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I know how to use rand() to generate random POSITIVEINTEGER numbers.
But, I'd like to generate a random DOUBLE number in the range of 0.0 to 1.0
with resolution of a double (i.e., every possible double value in the range
could come up with equal probability). I'd also like to be able to seed this
generator (e.g., via the clock) so that the same sequence of random values
don't come up every time.
Anybody have an easy and fast (computationally) way to do this? Thanks in
advance...!  
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Peteroid wrote: I know how to use rand() to generate random POSITIVEINTEGER numbers.
But, I'd like to generate a random DOUBLE number in the range of 0.0 to 1.0 with resolution of a double (i.e., every possible double value in the range could come up with equal probability). I'd also like to be able to seed this generator (e.g., via the clock) so that the same sequence of random values don't come up every time.
A double in [0.0,1.0) has 2^52 distinct values. To generate such doubles,
first generate a random integer in [0,2^52) and then divide it by 2^52.
Note that all such integers, including 2^52 can be represented exactly as
doubles.
You might want to look at boost::random (see http://www.boost.org/libs/random/index.html for details) for pseudorandom
generators that are good enough to generate 2^52 numbers without cycles.
You need to use a long period generator such as a Mersenne twister to really
get 2^52 values out of it. Your generator will have to generate 64 bit
values of course.
cd  
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Thanks, Carl!
You gave me a better way than I was going. I'll create a class that allows
me to generate a floatingpoint number in the range of [0.0.,1.0] (yes,
closed on both sides) of arbitray bitcount resolution up to a limit (51, or
possibly even 63, sounds good, based on your response).
Say the bitcount is N. Generate an Nbit random number by generating N/16
number of random 16bit integers (using rand()), and possibly 1 more for the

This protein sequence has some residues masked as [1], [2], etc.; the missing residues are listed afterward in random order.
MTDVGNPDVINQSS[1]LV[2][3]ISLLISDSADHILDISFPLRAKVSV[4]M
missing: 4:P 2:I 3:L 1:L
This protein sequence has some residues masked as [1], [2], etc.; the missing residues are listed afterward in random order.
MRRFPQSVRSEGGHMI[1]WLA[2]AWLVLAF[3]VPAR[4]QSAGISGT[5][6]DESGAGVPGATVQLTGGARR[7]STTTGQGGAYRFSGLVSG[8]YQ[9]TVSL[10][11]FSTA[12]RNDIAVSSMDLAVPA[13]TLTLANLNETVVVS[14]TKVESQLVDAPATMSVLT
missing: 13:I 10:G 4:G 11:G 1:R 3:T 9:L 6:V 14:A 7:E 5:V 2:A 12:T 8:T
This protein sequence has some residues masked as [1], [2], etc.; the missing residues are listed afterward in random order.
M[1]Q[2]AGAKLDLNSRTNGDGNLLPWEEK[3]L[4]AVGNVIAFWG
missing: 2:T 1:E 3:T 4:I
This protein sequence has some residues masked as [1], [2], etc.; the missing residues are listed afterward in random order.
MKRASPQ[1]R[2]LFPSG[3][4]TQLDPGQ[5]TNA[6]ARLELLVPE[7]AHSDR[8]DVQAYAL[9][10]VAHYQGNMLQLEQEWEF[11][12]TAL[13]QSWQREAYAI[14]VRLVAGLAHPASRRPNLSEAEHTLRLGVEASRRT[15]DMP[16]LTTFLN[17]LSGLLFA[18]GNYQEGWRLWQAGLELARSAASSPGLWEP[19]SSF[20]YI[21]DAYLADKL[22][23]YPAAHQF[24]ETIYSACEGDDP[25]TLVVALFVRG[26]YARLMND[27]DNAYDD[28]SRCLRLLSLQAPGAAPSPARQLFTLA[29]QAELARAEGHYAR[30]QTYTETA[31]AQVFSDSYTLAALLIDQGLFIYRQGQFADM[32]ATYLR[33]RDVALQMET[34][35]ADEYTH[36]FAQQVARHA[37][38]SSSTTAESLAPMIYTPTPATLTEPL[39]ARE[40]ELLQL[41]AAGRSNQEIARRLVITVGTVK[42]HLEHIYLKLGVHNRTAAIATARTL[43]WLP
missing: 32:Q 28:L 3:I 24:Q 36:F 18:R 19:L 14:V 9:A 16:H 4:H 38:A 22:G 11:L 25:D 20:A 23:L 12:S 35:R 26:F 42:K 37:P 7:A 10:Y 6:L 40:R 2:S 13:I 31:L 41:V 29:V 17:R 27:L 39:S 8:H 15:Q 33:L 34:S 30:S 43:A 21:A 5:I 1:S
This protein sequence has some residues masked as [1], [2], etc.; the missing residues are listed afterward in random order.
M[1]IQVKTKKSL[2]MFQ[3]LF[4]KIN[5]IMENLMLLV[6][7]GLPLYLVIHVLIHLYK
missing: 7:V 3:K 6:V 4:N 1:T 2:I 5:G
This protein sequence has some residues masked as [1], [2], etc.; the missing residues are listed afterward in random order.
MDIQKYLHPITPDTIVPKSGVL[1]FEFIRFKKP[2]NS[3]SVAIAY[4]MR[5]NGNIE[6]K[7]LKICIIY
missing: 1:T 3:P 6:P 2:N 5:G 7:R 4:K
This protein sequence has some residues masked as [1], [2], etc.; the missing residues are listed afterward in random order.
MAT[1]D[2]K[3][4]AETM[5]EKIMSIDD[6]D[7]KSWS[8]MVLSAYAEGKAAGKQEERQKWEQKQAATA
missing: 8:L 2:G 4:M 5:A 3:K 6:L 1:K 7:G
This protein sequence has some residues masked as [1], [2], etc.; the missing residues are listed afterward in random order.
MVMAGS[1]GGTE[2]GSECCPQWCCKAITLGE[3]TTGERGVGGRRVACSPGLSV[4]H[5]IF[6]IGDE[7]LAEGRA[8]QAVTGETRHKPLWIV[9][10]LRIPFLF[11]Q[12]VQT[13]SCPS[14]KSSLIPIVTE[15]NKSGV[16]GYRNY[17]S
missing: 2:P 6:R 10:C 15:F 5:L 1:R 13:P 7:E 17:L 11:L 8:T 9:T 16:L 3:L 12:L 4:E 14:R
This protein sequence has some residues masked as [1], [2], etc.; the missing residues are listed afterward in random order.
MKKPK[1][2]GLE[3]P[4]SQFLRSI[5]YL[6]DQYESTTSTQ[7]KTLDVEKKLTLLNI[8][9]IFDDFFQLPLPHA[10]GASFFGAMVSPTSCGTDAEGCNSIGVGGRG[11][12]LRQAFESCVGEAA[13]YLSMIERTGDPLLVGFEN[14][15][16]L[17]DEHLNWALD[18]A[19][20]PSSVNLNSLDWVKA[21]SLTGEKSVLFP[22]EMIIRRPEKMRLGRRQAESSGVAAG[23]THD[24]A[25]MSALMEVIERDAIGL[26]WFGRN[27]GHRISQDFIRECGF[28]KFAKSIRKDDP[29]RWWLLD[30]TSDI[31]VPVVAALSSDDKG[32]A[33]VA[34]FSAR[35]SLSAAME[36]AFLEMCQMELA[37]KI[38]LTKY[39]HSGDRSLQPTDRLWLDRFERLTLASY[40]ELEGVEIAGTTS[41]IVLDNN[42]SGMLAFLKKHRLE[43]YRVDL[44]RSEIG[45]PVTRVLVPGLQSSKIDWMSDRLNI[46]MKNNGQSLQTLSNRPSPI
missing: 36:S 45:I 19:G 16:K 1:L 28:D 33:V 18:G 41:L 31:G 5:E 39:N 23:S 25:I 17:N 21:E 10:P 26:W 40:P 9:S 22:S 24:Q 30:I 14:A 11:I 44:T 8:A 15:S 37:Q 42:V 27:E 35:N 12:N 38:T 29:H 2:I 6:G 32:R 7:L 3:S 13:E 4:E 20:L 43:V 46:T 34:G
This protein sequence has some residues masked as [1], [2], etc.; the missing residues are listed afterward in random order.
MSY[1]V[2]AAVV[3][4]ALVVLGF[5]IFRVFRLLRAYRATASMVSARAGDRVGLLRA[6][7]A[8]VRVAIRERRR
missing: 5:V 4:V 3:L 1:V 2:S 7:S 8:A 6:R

N%16 remaining bits (which is masked off the apprograte number of high bits
to get correct number of bytes), and then append them into a double by
shifting and adding. Then divide by a double version of (2^N  1) and that
should (for some values of N) produce the closed interval random
floatingpoint number expressed as a double!
The seed is nor just srand()...
Thanx again...! :)
[==Peteroid==]
"Carl Daniel [VC++ MVP]" <cp*****************************@mvps.org.nospam >
wrote in message news:uM**************@TK2MSFTNGP14.phx.gbl... Peteroid wrote: I know how to use rand() to generate random POSITIVEINTEGER numbers.
But, I'd like to generate a random DOUBLE number in the range of 0.0 to 1.0 with resolution of a double (i.e., every possible double value in the range could come up with equal probability). I'd also like to be able to seed this generator (e.g., via the clock) so that the same sequence of random values don't come up every time. A double in [0.0,1.0) has 2^52 distinct values. To generate such doubles, first generate a random integer in [0,2^52) and then divide it by 2^52. Note that all such integers, including 2^52 can be represented exactly as doubles.
You might want to look at boost::random (see http://www.boost.org/libs/random/index.html for details) for pseudorandom generators that are good enough to generate 2^52 numbers without cycles. You need to use a long period generator such as a Mersenne twister to
really get 2^52 values out of it. Your generator will have to generate 64 bit values of course.
cd
 
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Peteroid wrote: Thanks, Carl!
You gave me a better way than I was going. I'll create a class that allows me to generate a floatingpoint number in the range of [0.0.,1.0] (yes, closed on both sides) of arbitray bitcount resolution up to a limit (51, or possibly even 63, sounds good, based on your response).
Say the bitcount is N. Generate an Nbit random number by generating N/16 number of random 16bit integers (using rand()), and possibly 1 more for the N%16 remaining bits (which is masked off the apprograte number of high bits to get correct number of bytes), and then append them into a double by shifting and adding. Then divide by a double version of (2^N  1) and that should (for some values of N) produce the closed interval random floatingpoint number expressed as a double!
Just be aware that the resulting numbers will very likely not cover all
possible values. The period of a 52 bit number generated from concatenation
of 4 values from a 16 bit rng followed by a mask to 52 bits will be at most
2^18  nowhere near 2^52.
cd  
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You may want to read the section on random number generators in
"Numerical Recipes in C". The text is free and online in PDF format by
permission of the publisher, at: http://www.nr.com/
It's very difficult to build a good random number generator. The text
illustrates the problems and some ways around it, but is focused
on float rather than double.
 Tom
"Peteroid" <pe************@msn.com> wrote in message
news:u2**************@TK2MSFTNGP11.phx.gbl... Thanks, Carl!
You gave me a better way than I was going. I'll create a class that allows me to generate a floatingpoint number in the range of [0.0.,1.0] (yes, closed on both sides) of arbitray bitcount resolution up to a limit (51, or possibly even 63, sounds good, based on your response).